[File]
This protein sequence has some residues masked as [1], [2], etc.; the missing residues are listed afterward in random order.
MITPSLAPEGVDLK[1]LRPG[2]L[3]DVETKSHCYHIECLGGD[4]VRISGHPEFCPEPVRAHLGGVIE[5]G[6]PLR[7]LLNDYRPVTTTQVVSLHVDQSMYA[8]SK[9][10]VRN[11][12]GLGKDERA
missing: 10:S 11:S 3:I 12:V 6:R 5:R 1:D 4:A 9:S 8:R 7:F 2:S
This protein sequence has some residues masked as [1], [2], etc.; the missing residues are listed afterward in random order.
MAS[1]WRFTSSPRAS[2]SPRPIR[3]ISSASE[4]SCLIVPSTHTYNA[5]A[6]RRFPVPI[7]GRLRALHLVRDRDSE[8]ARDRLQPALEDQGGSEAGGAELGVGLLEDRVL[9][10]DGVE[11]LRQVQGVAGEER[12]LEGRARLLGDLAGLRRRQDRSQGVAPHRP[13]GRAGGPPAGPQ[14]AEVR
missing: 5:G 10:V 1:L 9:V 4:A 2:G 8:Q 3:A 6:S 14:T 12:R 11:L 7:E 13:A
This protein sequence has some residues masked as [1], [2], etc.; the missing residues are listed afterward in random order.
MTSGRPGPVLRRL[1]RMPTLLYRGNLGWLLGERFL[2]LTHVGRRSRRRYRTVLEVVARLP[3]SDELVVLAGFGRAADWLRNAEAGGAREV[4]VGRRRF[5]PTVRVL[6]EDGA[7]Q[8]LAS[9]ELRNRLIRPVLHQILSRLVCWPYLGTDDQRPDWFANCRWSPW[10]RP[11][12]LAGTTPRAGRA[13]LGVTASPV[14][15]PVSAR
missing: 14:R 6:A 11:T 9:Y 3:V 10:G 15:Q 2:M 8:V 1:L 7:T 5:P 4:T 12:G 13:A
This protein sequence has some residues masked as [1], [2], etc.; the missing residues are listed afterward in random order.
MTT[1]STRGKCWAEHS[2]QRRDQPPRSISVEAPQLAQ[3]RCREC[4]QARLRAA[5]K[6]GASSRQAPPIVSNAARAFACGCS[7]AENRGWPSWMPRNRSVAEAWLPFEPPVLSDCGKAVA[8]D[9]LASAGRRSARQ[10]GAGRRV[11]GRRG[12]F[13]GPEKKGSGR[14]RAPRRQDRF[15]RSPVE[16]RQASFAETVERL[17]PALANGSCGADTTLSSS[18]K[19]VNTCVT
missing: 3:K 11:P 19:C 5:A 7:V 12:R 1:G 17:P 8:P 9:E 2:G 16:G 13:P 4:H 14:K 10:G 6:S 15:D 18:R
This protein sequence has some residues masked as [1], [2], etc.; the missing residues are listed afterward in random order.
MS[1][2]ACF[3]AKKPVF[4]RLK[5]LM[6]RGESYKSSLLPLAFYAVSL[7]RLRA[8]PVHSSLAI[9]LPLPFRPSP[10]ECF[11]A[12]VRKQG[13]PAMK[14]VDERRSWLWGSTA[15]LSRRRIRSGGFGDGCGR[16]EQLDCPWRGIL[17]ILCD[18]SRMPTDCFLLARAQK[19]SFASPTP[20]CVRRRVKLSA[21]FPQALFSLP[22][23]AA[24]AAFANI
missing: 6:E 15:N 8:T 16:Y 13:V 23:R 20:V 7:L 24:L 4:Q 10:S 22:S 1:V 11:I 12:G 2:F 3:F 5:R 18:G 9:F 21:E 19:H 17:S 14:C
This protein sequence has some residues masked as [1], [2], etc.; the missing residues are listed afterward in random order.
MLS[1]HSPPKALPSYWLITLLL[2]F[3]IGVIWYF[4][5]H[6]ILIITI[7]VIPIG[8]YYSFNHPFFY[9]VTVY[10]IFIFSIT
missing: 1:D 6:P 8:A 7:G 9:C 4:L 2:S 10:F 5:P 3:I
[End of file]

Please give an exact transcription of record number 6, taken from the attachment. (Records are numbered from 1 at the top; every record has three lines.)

This protein sequence has some residues masked as [1], [2], etc.; the missing residues are listed afterward in random order.
MLS[1]HSPPKALPSYWLITLLL[2]F[3]IGVIWYF[4][5]H[6]ILIITI[7]VIPIG[8]YYSFNHPFFY[9]VTVY[10]IFIFSIT
missing: 1:D 6:P 8:A 7:G 9:C 4:L 2:S 10:F 5:P 3:I